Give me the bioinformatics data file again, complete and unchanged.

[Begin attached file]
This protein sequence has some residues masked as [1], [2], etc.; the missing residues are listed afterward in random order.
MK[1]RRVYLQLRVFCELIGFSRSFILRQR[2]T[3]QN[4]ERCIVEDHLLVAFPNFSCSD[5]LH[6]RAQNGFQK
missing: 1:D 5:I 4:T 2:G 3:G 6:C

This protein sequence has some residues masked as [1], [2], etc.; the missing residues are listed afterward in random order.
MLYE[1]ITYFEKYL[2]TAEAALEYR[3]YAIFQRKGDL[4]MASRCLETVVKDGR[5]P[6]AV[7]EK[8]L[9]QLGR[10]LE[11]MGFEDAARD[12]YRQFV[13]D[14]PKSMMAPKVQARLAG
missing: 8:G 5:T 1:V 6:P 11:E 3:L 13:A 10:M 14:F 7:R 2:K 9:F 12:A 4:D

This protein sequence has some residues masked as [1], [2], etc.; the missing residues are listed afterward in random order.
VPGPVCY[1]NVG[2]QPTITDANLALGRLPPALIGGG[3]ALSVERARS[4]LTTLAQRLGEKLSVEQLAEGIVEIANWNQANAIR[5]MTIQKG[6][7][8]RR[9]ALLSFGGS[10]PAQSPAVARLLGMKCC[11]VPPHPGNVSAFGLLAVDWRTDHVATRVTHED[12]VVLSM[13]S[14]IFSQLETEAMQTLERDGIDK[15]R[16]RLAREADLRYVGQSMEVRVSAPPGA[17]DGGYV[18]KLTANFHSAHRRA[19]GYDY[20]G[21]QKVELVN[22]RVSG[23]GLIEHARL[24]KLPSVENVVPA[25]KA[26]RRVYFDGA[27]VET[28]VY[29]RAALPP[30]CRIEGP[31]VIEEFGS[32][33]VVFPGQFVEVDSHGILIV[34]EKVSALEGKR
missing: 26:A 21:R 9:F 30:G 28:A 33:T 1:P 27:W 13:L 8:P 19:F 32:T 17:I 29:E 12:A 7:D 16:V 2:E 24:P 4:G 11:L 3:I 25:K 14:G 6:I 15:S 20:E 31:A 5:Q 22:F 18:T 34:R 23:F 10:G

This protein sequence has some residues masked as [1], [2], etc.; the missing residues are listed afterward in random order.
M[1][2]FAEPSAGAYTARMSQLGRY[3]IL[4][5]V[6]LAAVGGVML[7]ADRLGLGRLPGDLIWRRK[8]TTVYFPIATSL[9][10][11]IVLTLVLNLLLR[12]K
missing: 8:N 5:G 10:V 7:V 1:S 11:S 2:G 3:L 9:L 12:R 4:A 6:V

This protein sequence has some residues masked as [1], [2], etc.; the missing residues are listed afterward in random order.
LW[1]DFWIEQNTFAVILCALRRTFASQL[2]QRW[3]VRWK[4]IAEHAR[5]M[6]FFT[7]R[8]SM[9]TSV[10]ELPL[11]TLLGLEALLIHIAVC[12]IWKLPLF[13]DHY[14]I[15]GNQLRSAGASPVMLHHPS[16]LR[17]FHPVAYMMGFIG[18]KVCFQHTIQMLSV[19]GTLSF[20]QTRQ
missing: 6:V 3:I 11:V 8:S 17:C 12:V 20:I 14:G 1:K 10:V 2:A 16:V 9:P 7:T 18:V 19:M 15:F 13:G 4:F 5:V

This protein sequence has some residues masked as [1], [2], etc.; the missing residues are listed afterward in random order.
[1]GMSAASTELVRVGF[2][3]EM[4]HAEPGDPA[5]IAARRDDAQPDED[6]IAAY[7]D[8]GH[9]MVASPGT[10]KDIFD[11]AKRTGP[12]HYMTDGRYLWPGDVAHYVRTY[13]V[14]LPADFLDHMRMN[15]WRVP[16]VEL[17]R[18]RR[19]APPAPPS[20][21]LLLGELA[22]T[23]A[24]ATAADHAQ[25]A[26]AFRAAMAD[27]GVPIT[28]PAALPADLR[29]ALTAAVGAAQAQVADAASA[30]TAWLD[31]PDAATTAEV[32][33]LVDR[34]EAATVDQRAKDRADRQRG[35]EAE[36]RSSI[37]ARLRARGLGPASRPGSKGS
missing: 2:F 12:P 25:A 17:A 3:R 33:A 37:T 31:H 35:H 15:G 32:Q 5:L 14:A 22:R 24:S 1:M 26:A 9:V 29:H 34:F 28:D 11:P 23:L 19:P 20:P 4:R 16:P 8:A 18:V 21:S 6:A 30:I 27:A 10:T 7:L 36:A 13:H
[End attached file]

This protein sequence has some residues masked as [1], [2], etc.; the missing residues are listed afterward in random order.
MK[1]RRVYLQLRVFCELIGFSRSFILRQR[2]T[3]QN[4]ERCIVEDHLLVAFPNFSCSD[5]LH[6]RAQNGFQK
missing: 1:D 5:I 4:T 2:G 3:G 6:C

This protein sequence has some residues masked as [1], [2], etc.; the missing residues are listed afterward in random order.
MLYE[1]ITYFEKYL[2]TAEAALEYR[3]YAIFQRKGDL[4]MASRCLETVVKDGR[5]P[6]AV[7]EK[8]L[9]QLGR[10]LE[11]MGFEDAARD[12]YRQFV[13]D[14]PKSMMAPKVQARLAG
missing: 8:G 5:T 1:V 6:P 11:E 3:L 13:A 10:M 14:F 7:R 2:K 9:F 12:A 4:D

This protein sequence has some residues masked as [1], [2], etc.; the missing residues are listed afterward in random order.
VPGPVCY[1]NVG[2]QPTITDANLALGRLPPALIGGG[3]ALSVERARS[4]LTTLAQRLGEKLSVEQLAEGIVEIANWNQANAIR[5]MTIQKG[6][7][8]RR[9]ALLSFGGS[10]PAQSPAVARLLGMKCC[11]VPPHPGNVSAFGLLAVDWRTDHVATRVTHED[12]VVLSM[13]S[14]IFSQLETEAMQTLERDGIDK[15]R[16]RLAREADLRYVGQSMEVRVSAPPGA[17]DGGYV[18]KLTANFHSAHRRA[19]GYDY[20]G[21]QKVELVN[22]RVSG[23]GLIEHARL[24]KLPSVENVVPA[25]KA[26]RRVYFDGA[27]VET[28]VY[29]RAALPP[30]CRIEGP[31]VIEEFGS[32][33]VVFPGQFVEVDSHGILIV[34]EKVSALEGKR
missing: 26:A 21:R 9:F 30:G 28:A 33:T 1:P 27:W 13:L 8:P 19:F 32:T 17:I 29:E 12:A 7:D 16:V 2:E 24:P 4:G 11:L 3:I 25:K 14:G 6:I 15:S 20:E 31:A 5:Q 22:F 18:T 34:R 23:F 10:G

This protein sequence has some residues masked as [1], [2], etc.; the missing residues are listed afterward in random order.
M[1][2]FAEPSAGAYTARMSQLGRY[3]IL[4][5]V[6]LAAVGGVML[7]ADRLGLGRLPGDLIWRRK[8]TTVYFPIATSL[9][10][11]IVLTLVLNLLLR[12]K
missing: 8:N 5:G 10:V 7:V 1:S 11:S 2:G 3:L 9:L 12:R 4:A 6:V

This protein sequence has some residues masked as [1], [2], etc.; the missing residues are listed afterward in random order.
LW[1]DFWIEQNTFAVILCALRRTFASQL[2]QRW[3]VRWK[4]IAEHAR[5]M[6]FFT[7]R[8]SM[9]TSV[10]ELPL[11]TLLGLEALLIHIAVC[12]IWKLPLF[13]DHY[14]I[15]GNQLRSAGASPVMLHHPS[16]LR[17]FHPVAYMMGFIG[18]KVCFQHTIQMLSV[19]GTLSF[20]QTRQ
missing: 6:V 3:I 11:V 8:S 17:C 12:V 20:I 14:G 1:K 10:V 2:A 16:V 9:P 7:T 18:V 19:M 15:F 13:G 4:F 5:V

This protein sequence has some residues masked as [1], [2], etc.; the missing residues are listed afterward in random order.
[1]GMSAASTELVRVGF[2][3]EM[4]HAEPGDPA[5]IAARRDDAQPDED[6]IAAY[7]D[8]GH[9]MVASPGT[10]KDIFD[11]AKRTGP[12]HYMTDGRYLWPGDVAHYVRTY[13]V[14]LPADFLDHMRMN[15]WRVP[16]VEL[17]R[18]RR[19]APPAPPS[20][21]LLLGELA[22]T[23]A[24]ATAADHAQ[25]A[26]AFRAAMAD[27]GVPIT[28]PAALPADLR[29]ALTAAVGAAQAQVADAASA[30]TAWLD[31]PDAATTAEV[32][33]LVDR[34]EAATVDQRAKDRADRQRG[35]EAE[36]RSSI[37]ARLRARGLGPASRPGSKGS
missing: 2:F 12:P 25:A 17:A 3:R 33:A 37:T 31:H 35:H 15:G 32:Q 5:L 14:A 22:R 24:S 1:M 26:A 9:V 29:H 34:F 28:D 11:P 23:L 19:P 20:P 4:R 16:P 8:A 18:V 21:S 6:A 30:I 27:A 10:T 7:L 36:A 13:H